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EU Concerted Action report HARMONISATION OF ENVIRONMENTAL LIFE CYCLE ASSESSMENT FOR AGRICULTURE Final Report. Concerted Action AIR3-CT94-2028

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Abstract

Life Cycle Assessment (LCA) evaluates the environmental burdens associated with a product, process, or activity including the entire life-cycle from extracting and processing raw materials to final disposal. LCA was primarily developed in applications to industrial production systems. Several groups in Europe were beginning to apply LCA to agricultural systems. This Concerted Action was set up to investigate how LCA may be applied to agricultural production, to identify methodological difficulties which require further research and to harmonise the approaches of the groups listed in Appendix 1. Three alternative methods of growing wheat were used as case studies and defined in a way that introduced as many as possible of the issues requiring harmonisation and resolution. Initial calculations by the groups showed there were indeed considerable differences needing harmonisation. For each LCA point there is a general conclusion for agriculture and a conclusion for this study.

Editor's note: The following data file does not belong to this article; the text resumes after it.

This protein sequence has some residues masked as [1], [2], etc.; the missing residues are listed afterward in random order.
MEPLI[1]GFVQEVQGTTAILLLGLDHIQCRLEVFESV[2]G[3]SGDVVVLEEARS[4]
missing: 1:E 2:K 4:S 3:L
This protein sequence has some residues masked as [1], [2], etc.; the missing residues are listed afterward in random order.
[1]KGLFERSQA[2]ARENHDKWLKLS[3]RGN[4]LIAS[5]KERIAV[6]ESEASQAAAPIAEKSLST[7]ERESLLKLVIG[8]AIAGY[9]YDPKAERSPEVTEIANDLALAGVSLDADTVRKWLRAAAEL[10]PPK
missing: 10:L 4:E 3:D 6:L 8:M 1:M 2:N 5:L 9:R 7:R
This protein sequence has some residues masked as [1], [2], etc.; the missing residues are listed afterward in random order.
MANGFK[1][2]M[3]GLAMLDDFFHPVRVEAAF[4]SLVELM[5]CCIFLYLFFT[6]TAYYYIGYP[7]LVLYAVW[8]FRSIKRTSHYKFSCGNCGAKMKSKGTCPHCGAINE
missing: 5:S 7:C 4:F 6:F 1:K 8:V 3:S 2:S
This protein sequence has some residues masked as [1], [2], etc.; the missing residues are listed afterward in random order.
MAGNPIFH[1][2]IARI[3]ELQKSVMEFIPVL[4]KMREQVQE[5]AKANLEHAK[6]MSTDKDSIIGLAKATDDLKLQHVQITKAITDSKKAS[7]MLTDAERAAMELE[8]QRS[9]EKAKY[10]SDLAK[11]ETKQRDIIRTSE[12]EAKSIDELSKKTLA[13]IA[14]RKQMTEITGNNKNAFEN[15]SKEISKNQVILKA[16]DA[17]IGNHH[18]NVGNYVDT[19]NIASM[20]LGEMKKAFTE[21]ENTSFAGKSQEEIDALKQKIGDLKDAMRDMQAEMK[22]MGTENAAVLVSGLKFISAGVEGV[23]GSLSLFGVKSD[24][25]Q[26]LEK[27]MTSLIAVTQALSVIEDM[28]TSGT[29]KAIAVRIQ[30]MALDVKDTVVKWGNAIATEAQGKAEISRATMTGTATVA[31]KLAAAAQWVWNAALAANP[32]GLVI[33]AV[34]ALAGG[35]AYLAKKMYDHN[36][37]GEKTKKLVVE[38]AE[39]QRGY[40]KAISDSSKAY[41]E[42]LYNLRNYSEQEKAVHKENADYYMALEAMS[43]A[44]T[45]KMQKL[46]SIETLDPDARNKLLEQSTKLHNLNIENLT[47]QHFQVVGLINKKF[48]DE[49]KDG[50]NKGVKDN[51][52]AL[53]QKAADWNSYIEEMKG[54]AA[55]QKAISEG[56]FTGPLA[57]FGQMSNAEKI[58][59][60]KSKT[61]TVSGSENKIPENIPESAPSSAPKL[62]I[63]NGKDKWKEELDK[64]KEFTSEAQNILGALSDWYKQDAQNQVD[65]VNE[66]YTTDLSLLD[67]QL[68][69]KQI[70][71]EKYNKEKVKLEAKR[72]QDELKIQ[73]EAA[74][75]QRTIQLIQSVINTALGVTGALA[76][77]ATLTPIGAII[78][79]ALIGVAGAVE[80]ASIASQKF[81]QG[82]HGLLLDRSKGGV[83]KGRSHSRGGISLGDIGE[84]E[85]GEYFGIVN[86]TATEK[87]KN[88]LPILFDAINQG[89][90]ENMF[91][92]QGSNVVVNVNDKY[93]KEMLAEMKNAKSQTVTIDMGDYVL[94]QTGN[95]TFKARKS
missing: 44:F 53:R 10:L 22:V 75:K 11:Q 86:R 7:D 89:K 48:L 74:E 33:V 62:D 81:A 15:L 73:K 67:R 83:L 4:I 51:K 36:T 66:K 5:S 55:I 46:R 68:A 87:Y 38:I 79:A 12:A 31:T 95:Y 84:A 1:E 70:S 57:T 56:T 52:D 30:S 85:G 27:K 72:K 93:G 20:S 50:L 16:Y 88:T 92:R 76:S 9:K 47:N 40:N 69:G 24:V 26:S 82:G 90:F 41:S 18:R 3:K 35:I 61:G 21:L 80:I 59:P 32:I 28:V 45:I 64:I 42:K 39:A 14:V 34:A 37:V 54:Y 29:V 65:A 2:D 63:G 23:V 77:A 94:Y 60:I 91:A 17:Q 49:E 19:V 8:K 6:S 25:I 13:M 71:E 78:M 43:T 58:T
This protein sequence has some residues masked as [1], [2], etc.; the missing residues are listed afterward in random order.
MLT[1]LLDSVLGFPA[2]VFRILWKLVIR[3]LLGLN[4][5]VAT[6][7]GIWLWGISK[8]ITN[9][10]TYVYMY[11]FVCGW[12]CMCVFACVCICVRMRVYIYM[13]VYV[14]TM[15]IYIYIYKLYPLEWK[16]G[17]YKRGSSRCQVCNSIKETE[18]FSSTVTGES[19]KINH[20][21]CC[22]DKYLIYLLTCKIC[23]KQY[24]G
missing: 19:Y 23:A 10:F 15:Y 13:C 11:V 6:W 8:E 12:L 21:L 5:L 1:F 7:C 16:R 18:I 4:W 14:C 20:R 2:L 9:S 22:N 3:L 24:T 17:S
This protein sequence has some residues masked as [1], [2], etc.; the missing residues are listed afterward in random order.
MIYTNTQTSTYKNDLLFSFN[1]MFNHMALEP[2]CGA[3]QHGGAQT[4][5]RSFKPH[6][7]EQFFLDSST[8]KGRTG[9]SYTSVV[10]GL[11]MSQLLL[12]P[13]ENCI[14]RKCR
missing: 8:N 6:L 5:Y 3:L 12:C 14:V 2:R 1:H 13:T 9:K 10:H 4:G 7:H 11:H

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... The software used for the LCA was SimaPro version 9.1.0.8 (Pre Sustainability, 2020). The emission factors for the operations were taken from the ecoinvent database (v.3.7.1), except for the on-farm emissions of fertilizers, which were taken from the following models, as they were considered more realistic and representative: (i) N-emissions to air: NH 3 emissions = 3% total N applied [52], N 2 O emissions = 1.25% total N applied [52], and NO x emissions = 10% total N 2 O emissions [53]; and (ii) NO 3 − emissions to water: 5% total N applied [54]. ...